Report - Belfer Center for Science and International Affairs, Harvard Kennedy School

American Nuclear Diplomacy

| August 4, 2016

Forging a New Consensus to Fight Climate Change and Weapons Proliferation

Today, we face two existential threats: nuclear annihilation and catastrophic climate change. Each stems from human origins. Both must be fought aggressively.

Multiple studies confirm the grim truth that, even if all nations fulfill their Paris Climate Agreement emissions pledges, the world will still far overshoot the 2°C warming limit scientists say we must not exceed to prevent devastating climate impacts.

Carbon-free nuclear energy can help close the gap. But can we expand its environmental benefits without increasing the risks of nuclear terror?

Former Deputy Secretary of Energy and Belfer Center Senior Fellow Daniel Poneman says we can and we must. A renewal of American nuclear leadership, he argues, is urgently needed to confront climate change and make nuclear energy more safe and secure.

In this report, American Nuclear Diplomacy: Forging a New Consensus to Fight Climate Change and Weapons Proliferation, Poneman outlines a diplomatic strategy and tough-minded, bipartisan policies to get us there. Specifically, the United States should take the following steps:


  • Combat nuclear proliferation with every tool at our disposal.


  • Forge a bipartisan consensus that promotes peaceful nuclear cooperation with all nations that comply with global nonproliferation norms.


  • Promote a strong American nuclear industry to lower carbon emissions while encouraging best practices globally for nuclear safety, security, and nonproliferation.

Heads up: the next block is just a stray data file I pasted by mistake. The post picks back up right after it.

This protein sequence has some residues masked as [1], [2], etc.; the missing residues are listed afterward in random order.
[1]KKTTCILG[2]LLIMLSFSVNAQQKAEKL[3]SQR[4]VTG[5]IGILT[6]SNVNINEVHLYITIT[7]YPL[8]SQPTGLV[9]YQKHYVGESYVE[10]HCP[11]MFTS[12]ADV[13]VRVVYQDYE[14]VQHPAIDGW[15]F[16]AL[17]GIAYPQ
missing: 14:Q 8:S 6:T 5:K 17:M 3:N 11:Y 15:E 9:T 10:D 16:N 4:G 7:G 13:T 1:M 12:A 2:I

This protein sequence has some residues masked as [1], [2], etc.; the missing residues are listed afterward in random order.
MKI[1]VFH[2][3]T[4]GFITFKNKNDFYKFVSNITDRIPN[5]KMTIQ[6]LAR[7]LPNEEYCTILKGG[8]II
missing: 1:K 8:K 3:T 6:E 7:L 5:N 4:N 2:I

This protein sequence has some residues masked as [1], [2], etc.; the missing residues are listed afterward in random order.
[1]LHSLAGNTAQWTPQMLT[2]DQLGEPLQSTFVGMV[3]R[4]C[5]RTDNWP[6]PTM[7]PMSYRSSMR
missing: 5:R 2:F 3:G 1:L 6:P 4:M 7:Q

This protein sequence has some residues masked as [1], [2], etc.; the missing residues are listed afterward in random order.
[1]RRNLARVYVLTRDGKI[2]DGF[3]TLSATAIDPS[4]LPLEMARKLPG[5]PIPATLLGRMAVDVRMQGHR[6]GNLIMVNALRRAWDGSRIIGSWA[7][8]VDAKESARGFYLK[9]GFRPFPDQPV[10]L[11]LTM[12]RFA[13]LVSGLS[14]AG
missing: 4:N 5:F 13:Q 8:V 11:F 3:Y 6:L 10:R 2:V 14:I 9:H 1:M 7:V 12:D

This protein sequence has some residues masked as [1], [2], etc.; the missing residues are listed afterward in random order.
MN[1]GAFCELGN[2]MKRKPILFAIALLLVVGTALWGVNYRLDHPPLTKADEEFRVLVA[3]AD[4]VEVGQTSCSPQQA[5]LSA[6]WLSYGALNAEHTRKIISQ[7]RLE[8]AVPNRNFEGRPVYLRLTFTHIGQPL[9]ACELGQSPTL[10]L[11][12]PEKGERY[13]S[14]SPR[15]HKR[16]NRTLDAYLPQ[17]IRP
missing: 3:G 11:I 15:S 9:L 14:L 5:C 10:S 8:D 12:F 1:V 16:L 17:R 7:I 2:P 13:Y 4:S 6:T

• Reject a “go-it-alone” strategy of uniquely restrictive unilateral U.S. conditions on peaceful nuclear cooperation that exceed the already-strong, U.S.-led international rules of nuclear commerce – an approach that alienates prospective nuclear energy partners and drives them into the arms of our competitors.


  • Establish an “Assured Nuclear Fuel Services Initiative” so that all nations meeting global nonproliferation norms will enjoy guaranteed access to those services, minimizing the need to build facilities that could separate plutonium or produce highly-enriched uranium.


  • Avoid “light-switch diplomacy” that undermines U.S. credibility by changing the rules in the middle of the game.


  • Collaborate with other nations, including Russia and China, to tackle the world’s toughest nonproliferation challenges.


  • Expand multilateral efforts to impose severe penalties that will drive North Korea back to the negotiating table, containing and then rolling back its nuclear weapons program.


  • Strengthen America’s security presence in Northeast Asia to protect its allies and vital interests in the face of North Korean threats.


To combat nuclear proliferation, the United States must exercise effective global leadership, Poneman says. But we must first put our own house in order by unleashing nuclear energy’s potential to lower carbon emissions, and by reinvigorating U.S. competitiveness in the global nuclear marketplace. Through these steps, we can build a future where nuclear energy—supported by deeply-embedded policies and practices that ensure its peaceful use—plays an indispensable role in securing a safer, healthier world for generations to come.

A PDF of the full report is attached below.

For more information on this publication: Belfer Communications Office
For Academic Citation: Poneman, Daniel. “American Nuclear Diplomacy.” Belfer Center for Science and International Affairs, Harvard Kennedy School, August 4, 2016.

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